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  • Commentary posted July 17, 2014 by Lindsey Burke Breaks do Nothing to Cut College Costs: Front Burner

    Federal lawmakers have been trying for decades to reduce the burden of paying for college. Congress has significantly expanded lending, lifted caps on borrowing, and cut interest rates on federal student loans. Parents even became eligible to take out loans to pay for children's college in the 1980s through the Parent PLUS program.  The Obama administration recently used…

  • Commentary posted July 8, 2014 by Lindsey Burke Tenure Creates the Wrong Incentives

    “Nothing is so permanent as a temporary government program,” quipped Milton Friedman. The same could be said of teachers with tenure. Last year, just two – that’s right, two – teachers in California were dismissed because of performance issues, according to Parent Revolution’s Ben Austin. While it’s likely only a small minority of teachers is grossly ineffective, tenure…

  • Commentary posted June 9, 2014 by Lindsey Burke Elizabeth Warren Leaves Taxpayers on Hook for More Student Loan Subsidies

    Congress has long tried to help students afford a college education. It has cut interest rates on federal student loans, vastly expanded federal lending and lifted caps on borrowing. In the 1980s, it even let parents borrow directly from the feds — through the Parent PLUS program — to pay for their children’s college. None of this has reduced college costs. Indeed, some…

  • Testimony posted June 4, 2014 by Lindsey Burke Student Loan Servicing: The Borrower’s Experience

    Testimony before The Committee on Banking, Housing, and Urban Affairs Financial Institutions and Consumer Protection Subcommittee United States Senate My name is Lindsey M. Burke. I am the Will Skillman Fellow in Education Policy at The Heritage Foundation. The views I express in this testimony are my own, and should not be construed as representing any official position…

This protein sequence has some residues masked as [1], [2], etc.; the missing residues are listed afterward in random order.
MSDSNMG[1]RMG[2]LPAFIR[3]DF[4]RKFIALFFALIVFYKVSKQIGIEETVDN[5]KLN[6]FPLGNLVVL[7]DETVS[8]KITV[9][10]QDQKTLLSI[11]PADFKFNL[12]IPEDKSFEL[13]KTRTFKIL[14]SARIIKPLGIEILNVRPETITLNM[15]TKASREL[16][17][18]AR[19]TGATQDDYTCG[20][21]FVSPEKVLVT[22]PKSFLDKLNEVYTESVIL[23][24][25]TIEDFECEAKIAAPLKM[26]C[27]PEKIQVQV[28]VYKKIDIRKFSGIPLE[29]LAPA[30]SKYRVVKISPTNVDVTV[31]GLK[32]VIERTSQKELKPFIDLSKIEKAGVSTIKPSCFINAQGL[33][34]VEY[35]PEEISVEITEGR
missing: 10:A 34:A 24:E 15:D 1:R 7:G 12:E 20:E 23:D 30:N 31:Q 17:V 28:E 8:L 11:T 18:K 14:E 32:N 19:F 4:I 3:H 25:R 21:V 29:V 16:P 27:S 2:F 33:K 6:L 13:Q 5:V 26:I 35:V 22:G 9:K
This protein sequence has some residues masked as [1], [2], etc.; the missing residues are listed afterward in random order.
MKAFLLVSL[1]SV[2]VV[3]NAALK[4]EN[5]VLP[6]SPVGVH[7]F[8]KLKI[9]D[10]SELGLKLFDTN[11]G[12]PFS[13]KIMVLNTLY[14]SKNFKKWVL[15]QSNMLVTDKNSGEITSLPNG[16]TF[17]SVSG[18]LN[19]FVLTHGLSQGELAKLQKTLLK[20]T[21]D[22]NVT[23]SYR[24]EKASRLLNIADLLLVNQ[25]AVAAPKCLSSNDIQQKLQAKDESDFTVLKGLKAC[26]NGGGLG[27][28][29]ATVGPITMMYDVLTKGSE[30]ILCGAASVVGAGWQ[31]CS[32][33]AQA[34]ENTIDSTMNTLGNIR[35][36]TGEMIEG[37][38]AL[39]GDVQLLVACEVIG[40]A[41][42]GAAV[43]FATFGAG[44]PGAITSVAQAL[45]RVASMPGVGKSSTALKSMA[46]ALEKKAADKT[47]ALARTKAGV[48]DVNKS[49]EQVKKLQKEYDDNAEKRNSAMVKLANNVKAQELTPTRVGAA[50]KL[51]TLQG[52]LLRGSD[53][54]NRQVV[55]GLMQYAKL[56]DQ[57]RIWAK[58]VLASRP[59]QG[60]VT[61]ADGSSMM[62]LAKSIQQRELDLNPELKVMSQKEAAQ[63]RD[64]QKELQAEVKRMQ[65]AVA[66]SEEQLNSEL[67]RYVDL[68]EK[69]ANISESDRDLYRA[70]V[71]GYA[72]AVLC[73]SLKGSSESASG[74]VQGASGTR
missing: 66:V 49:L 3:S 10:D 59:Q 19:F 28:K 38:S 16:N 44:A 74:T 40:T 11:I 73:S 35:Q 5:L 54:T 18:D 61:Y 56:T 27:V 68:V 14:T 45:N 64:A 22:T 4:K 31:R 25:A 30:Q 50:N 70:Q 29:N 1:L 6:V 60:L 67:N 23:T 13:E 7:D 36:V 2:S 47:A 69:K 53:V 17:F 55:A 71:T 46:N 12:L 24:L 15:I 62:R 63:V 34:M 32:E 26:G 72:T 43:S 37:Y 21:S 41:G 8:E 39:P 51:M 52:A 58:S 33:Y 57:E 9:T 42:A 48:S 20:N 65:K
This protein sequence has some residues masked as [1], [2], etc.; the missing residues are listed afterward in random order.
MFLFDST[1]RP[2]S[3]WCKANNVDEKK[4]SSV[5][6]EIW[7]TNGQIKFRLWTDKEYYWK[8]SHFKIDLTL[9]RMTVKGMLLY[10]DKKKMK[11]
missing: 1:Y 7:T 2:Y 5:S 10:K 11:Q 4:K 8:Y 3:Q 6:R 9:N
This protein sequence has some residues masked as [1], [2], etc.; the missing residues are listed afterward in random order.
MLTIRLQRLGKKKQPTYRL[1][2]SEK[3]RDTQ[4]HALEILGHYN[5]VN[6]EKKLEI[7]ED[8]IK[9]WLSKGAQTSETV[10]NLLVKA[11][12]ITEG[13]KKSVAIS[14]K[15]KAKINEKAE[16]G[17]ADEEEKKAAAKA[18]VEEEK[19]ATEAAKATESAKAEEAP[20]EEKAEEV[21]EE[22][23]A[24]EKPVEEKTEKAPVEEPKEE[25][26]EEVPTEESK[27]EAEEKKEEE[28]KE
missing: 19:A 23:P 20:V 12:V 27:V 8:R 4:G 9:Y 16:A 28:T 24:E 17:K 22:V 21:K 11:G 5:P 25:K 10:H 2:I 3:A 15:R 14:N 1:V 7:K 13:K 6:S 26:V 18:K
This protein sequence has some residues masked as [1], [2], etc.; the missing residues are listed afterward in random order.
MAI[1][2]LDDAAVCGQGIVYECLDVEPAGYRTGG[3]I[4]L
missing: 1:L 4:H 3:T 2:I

• Commentary posted May 13, 2014 by Lindsey Burke Our National Report Card: No Education Progress Since 2009

    Last week the U.S. Department of Education released the 2013 results of math and reading achievement for 12th graders on the National Assessment of Educational Progress. It’s hard to say what’s been achieved. According to the NAEP — a standardized test often referred to as the nation’s “report card” — just 26 percent of the country’s 12th graders are proficient in math.…

  • Issue Brief posted March 18, 2014 by Lindsey Burke The Value of Parental Choice in Education: A Look at the Research

    Over the past decade, a growing body of empirical research examining the impact of school choice has emerged. Education researcher Greg Forster, PhD, conducted an analysis of all existing empirical evaluations of school choice programs to date. According to Forster, 11 out of 12 random assignment studies found that choice improved the academic outcomes of participants;…

  • Commentary posted March 13, 2014 by Lindsey Burke Common Core and the New SAT

    The hugely controversial Common Core initiative is at least partly responsible for the latest revamp of the SAT college entrance exam. This puts great pressure on non-Common Core states, private schools, and homeschoolers to comply with national standards to keep students from doing poorly on the new Common Core–aligned SAT. There have been many changes made to the SAT…

  • Commentary posted March 12, 2014 by Lindsey Burke Choosing to Learn